Starting out The chick leaves the nest after about 11 days.
Starting out The chick leaves the nest after about 11 days.


The hawfinch isn’t a threatened species. Its numbers have increased since the 1960s in parts of Europe, but have fallen in Britain because of the disappearance of old orchards.


The hawfinch is a quiet bird, even in the breeding season. The male utters a simple, halting song from time to time in the trees. However, a flock of hawfinches makes hard, explosive ptik calls in flight. The hawfinch lives in pairs or family parties during the breeding
season and by the end of the summer, has begun to gather in flocks. By winter, large I flocks of 300 or more birds may gather in the most popular feeding sites.
Caught on the hop The hawfinch is wary when ground-feeding.
Caught on the hop The hawfinch is wary when ground-feeding.Foraging...
Down to earth In autumn, the ground is littered with fallen seeds.
Later, in beechwood where it lives, the hawfinch searches in the leaf litter for insects and fallen seeds.
Spotting some movement in the soil, the hawfinch hops forward and grasps a-beetle in its great bill.
Sharp edge The finely serrated bill helps the hawfinch grip seeds.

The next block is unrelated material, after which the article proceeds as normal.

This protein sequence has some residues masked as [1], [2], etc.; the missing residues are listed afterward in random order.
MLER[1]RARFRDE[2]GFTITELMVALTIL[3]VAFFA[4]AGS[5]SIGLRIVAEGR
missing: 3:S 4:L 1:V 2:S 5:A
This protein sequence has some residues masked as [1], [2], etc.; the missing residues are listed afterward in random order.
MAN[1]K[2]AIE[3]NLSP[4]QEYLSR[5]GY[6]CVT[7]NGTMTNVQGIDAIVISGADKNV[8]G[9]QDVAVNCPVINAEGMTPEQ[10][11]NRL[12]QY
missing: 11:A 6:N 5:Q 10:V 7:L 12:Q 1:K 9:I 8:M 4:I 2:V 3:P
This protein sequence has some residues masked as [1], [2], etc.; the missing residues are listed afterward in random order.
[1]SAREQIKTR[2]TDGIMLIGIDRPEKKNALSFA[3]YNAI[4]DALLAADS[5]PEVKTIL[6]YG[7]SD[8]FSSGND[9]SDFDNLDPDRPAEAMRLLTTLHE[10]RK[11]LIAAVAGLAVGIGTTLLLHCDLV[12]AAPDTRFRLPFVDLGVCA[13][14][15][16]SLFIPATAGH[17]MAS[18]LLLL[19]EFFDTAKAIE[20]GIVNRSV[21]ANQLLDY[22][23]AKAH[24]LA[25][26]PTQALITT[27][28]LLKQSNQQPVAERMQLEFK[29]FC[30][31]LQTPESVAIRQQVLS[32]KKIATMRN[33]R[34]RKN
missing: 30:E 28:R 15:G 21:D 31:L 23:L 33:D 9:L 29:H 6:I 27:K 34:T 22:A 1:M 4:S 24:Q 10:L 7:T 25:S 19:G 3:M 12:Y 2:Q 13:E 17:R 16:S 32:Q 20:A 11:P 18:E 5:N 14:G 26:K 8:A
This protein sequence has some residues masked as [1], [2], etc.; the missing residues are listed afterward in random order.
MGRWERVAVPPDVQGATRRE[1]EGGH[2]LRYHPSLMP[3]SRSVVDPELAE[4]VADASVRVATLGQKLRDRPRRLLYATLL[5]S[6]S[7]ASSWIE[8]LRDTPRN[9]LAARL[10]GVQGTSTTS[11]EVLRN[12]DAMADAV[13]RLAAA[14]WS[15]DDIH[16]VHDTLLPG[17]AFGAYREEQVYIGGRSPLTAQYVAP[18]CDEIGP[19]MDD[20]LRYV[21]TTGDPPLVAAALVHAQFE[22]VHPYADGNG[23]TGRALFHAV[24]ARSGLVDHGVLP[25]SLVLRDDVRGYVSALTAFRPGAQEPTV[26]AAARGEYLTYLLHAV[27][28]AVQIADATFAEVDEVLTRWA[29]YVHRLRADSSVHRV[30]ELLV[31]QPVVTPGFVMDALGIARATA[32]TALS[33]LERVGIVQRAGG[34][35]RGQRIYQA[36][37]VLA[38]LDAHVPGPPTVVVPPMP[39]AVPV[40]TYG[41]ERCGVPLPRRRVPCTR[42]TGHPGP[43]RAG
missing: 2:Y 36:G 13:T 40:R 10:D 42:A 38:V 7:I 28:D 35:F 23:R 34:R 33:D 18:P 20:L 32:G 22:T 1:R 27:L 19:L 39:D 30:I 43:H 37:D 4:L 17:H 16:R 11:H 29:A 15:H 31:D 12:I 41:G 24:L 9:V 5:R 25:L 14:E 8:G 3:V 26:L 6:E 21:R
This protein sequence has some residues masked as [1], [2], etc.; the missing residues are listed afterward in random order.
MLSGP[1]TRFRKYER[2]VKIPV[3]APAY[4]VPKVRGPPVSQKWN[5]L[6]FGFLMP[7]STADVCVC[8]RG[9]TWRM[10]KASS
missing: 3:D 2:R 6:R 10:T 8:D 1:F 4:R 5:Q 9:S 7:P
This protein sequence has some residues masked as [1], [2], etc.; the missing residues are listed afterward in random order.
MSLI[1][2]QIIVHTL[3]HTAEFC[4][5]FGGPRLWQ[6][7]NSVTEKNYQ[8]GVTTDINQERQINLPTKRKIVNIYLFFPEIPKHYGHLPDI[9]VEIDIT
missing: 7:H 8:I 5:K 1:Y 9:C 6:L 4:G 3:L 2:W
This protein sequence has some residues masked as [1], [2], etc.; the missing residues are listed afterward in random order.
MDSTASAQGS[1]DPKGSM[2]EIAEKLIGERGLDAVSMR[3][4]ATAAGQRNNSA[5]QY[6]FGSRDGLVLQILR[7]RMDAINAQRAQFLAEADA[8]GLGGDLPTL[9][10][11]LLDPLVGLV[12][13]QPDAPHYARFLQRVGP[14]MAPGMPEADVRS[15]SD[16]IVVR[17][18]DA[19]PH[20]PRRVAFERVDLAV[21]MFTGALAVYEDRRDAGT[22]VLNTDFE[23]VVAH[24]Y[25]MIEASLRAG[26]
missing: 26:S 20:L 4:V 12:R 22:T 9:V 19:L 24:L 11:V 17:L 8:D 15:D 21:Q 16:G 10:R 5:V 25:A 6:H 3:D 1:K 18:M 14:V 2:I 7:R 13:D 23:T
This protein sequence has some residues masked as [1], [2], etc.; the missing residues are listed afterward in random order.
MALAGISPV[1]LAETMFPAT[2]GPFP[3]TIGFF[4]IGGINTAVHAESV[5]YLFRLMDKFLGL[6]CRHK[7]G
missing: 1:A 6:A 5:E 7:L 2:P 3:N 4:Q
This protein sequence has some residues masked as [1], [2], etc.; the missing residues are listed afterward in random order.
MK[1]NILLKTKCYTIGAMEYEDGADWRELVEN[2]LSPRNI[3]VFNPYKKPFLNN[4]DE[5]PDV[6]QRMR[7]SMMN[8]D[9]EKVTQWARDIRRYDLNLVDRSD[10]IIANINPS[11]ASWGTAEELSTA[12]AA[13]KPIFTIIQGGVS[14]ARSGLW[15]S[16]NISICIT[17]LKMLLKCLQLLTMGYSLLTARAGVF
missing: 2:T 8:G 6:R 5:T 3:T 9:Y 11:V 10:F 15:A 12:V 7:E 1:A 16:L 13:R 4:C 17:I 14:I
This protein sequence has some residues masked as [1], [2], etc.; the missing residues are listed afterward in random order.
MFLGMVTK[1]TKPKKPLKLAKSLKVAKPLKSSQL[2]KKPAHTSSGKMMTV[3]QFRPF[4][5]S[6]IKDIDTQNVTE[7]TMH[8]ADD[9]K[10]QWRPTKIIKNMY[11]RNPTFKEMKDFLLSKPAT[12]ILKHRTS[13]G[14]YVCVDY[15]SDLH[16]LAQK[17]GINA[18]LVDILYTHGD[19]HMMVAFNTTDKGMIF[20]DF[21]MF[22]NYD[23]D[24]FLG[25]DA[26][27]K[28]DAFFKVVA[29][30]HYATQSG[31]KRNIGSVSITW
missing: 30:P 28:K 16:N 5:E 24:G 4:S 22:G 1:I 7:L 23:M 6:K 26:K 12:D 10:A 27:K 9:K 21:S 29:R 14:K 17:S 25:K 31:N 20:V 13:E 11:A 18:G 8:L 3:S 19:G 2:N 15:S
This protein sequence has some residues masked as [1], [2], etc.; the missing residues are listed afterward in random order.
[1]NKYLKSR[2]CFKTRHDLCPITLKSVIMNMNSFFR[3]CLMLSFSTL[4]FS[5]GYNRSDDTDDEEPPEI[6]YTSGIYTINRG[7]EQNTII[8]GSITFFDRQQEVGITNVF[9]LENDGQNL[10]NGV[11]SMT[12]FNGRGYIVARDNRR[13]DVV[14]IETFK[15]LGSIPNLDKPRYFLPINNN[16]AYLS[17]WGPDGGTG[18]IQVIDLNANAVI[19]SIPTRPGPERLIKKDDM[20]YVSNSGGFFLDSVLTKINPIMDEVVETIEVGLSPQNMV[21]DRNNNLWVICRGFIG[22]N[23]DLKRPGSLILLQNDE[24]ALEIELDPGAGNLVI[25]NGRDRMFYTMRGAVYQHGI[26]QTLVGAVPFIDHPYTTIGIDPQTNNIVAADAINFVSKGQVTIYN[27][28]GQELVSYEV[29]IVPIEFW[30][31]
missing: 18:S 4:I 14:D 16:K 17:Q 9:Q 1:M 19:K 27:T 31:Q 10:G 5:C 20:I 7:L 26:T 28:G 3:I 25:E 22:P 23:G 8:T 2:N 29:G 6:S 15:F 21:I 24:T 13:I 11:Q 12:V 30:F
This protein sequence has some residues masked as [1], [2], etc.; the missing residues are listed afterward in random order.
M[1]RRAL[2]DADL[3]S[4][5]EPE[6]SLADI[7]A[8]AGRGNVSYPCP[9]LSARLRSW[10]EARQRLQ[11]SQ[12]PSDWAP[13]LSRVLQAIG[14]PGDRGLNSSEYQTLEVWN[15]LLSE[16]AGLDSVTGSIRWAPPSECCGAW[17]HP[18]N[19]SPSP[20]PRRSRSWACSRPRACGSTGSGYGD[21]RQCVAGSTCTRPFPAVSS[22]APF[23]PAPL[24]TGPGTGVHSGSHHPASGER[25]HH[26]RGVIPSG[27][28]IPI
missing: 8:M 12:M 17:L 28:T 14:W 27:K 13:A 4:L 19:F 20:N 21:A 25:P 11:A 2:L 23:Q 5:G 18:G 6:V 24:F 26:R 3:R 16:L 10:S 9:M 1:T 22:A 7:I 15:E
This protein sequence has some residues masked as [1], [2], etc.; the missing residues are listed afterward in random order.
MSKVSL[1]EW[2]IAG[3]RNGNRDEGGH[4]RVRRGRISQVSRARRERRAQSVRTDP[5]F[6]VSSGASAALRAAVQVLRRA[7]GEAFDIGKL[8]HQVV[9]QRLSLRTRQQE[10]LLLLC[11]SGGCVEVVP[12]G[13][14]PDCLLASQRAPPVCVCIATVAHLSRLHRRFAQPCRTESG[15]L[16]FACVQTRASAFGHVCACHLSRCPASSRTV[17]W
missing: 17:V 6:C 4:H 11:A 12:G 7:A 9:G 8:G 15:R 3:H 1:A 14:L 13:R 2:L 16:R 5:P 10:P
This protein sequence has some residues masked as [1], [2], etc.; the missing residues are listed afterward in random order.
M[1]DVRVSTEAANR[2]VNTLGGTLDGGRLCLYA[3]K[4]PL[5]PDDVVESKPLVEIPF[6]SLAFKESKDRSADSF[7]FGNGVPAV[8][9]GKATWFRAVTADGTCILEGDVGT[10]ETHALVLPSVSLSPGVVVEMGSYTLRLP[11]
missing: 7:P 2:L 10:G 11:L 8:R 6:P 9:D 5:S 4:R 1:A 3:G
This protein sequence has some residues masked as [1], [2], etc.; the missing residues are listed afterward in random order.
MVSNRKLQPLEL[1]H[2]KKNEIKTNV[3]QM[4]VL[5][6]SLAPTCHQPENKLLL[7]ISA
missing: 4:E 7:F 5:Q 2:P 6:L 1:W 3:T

Sharp edge The finely serrated bill helps the hawfinch grip seeds.



The hawfinch’s superstrong bill, reinforced skull and thick neck enable it to feast on the seeds that are too tough for other birds to break into.


Next to the great rosefinch (Carpodacus rubicilla), the hawfinch is the second-largest European finch. Another woodland finch is the bullfinch (Pyrrhula pyrrhula). Like the hawfinch, the bullfinch is thickset, but is smaller with a stubbier bill.This lets it strip buds rapidly from trees, but it can’t crack pits and large seeds like the hawfinch. Adult bullfinches share a glossy black cap and bib, white rump and black tail, but the male and female differ markedly, unlike the hawfinch: the bullfinch male has gray upperparts and pinkish-red underparts; the female and young birds are duller

Weight 1.5-2 oz.
Length 7″
Sexual I Maturity
12-13″ 1 year
Breeding Season April-August
Number of Eggs 2-7; usually 4-5
Incubation Period 11-13 days
Fledging Period 12-13 days
Breeding Interval 1 year
Typical Diet Large tree seeds and fruit pits; also -tree buds and
shoots; insects
Lifespan Up to II years


• Of the 124 species of finch in the family Fringillidae, 3 are fringilline species (2 chaffinches and : the brambling), while the rest are in the Carduelinae subfamily. The hawfinch is one of 9 similar species in the genus Coccothraustes, which also contains the beautiful evening grosbreak, C.-vespertinus, that visits feeders of the northern United States during the winter.